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Stakes Getting Higher For Obama, Latino Voters, and Immigration Reform

The President had a series of meetings on immigration reform that reflect the pressure he is feeling to act.
 
 
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Maybe there’s a game on. The President had  three meetings on immigration reform at the White House today.  He is increasingly under pressure to act on promises he made as a candidate to enact immigration reform in his first year in office and, now in his second year, the patience of pro-reform advocates – and Latino and immigrant voters – is wearing thin.

The power of the Latino vote is a big reason the Democrats won the White House and control of both houses of Congress in 2008.  If the Democrats fail to address the immigration issue – an issue to which Latino voters are particularly sensitive and which helped drive their increased turnout in 2008 – the Democrats face even longer odds with voters in 2010.

The President met with Senators Chuck Schumer (D-NY) and Lindsey Graham (R-SC), who are leading the effort to introduce an immigration bill in the Senate and their meeting was sandwiched between two others.   The first was with a group of pro-reform advocates, including labor unions, a Catholic Bishop, and local and national ethnic, civil rights, student, and immigrant advocacy groups.  They had expected to meet with White House staff and ended up meeting with the President himself – a meeting he chaired.  The President’s last meeting of the day was with the Congressional Hispanic Caucus and was planned to discuss both health care and immigration.

All of this comes at a particularly busy time as Congress prepares for the Easter recess.  The President is embarking on a major international trip (Indonesia and Australia, he leaves next week), is in the throes of a major public relations push for his health care proposal, and is trying to keep the focus on jobs and the economy.  Yet, he took almost an entire day to dig into immigration reform, an agenda item many thought – and some hoped – was dead.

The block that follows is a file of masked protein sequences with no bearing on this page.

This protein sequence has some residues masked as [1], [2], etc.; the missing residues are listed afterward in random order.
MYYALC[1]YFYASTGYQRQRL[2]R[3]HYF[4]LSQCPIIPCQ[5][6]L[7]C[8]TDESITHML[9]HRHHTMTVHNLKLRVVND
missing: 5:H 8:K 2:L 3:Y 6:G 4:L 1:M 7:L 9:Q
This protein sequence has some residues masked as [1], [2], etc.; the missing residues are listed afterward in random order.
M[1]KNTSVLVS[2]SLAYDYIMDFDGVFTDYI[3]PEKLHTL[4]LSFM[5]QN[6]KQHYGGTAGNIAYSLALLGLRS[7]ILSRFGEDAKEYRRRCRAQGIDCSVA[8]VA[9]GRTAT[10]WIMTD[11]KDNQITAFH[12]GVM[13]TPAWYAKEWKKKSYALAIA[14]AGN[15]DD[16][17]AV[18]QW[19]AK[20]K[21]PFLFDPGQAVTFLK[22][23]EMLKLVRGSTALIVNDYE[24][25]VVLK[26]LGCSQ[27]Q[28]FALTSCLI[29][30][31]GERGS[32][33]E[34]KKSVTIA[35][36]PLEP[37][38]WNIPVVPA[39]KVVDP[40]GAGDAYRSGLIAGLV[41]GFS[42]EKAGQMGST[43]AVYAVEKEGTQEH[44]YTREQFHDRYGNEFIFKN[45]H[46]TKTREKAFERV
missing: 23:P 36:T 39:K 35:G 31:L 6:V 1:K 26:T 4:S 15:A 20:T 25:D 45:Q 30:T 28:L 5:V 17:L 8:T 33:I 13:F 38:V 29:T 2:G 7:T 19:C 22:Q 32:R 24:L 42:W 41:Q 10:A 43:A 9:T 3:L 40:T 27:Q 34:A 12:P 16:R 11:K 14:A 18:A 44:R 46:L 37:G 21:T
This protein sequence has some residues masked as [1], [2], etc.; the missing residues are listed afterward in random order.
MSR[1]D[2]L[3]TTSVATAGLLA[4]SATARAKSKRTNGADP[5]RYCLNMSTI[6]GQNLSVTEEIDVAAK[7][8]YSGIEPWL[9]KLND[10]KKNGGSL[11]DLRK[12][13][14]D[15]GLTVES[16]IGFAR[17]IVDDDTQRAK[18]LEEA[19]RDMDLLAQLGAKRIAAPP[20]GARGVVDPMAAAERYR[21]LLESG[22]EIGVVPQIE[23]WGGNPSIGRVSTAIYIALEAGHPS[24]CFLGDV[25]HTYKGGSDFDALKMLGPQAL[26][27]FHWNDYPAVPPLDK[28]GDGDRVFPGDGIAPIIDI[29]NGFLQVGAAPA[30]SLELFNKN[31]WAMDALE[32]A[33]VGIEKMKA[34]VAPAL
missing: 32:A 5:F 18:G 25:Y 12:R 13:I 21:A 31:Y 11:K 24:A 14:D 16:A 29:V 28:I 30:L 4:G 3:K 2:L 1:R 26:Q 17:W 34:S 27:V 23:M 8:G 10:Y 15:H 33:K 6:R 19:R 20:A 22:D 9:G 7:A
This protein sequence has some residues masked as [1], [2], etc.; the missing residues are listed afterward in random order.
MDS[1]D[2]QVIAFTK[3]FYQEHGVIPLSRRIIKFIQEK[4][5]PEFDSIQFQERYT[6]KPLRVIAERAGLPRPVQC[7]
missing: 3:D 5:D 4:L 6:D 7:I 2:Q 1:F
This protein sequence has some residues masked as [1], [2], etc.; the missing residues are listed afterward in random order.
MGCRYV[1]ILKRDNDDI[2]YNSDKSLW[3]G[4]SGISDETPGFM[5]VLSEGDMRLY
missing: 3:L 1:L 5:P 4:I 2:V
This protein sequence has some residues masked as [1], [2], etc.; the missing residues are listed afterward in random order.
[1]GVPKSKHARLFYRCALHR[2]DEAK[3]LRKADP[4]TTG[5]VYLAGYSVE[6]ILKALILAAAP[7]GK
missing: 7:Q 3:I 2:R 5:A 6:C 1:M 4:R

Each of these meetings revealed something about the bind the President is in over immigration: he is already spread thin on other issues, but there are significant pressures on him to act, there are significant political benefits to acting, there are real costs to inaction, and meanwhile, Latinos in general and immigrants are not just feeling ignored, they are feeling betrayed as deportations escalate and communities continue to suffer.

Schumer & Graham

The meeting the press was prepared to cover was the one between the President and the best incarnation of the Odd Couple since Walter Matthau and Jack Lemon.  Senators Schumer and Graham were supposed to  meet with President Obama on Monday afternoon, but  it was delayed when Senator Graham’s flight from South Carolina was cancelled.  But at this point, delays are par for the course.  Over the summer, Senator Schumer assured the press and supporters of reform that he would introduce a bipartisan bill after Labor Day.  Now, almost six months later, he looks poised – again – to do so.  Senator Graham played a key role in getting an immigration bill passed in the Senate in 2006 and was one of the few helpful Republicans when a bill failed in the Senate in 2007.  However, he appears to be the only Republican to be stepping up to the plate this year.

Not much detail has been released about the Schumer/Graham proposal, but it is likely to track fairly closely to previous bipartisan efforts at compromise: 1) Stepped up border and interior enforcement targeting smugglers, criminals, and employers; 2) A worker verification system to allow employers to easily determine who can and can’t work legally in the U.S.; 3) A process for getting people who have been waiting for permission to come to the U.S. legally through the processing backlog that can stretch to 20 years currently; 4) Legal immigration channels for workers and family members as an alternative to illegal immigration; and 5) A requirement that people who are in the country illegally register with the government, pay fines, pass a criminal background check, and fulfill other criteria to get legal status that would eventually allow them to apply for U.S. citizenship like other immigrants.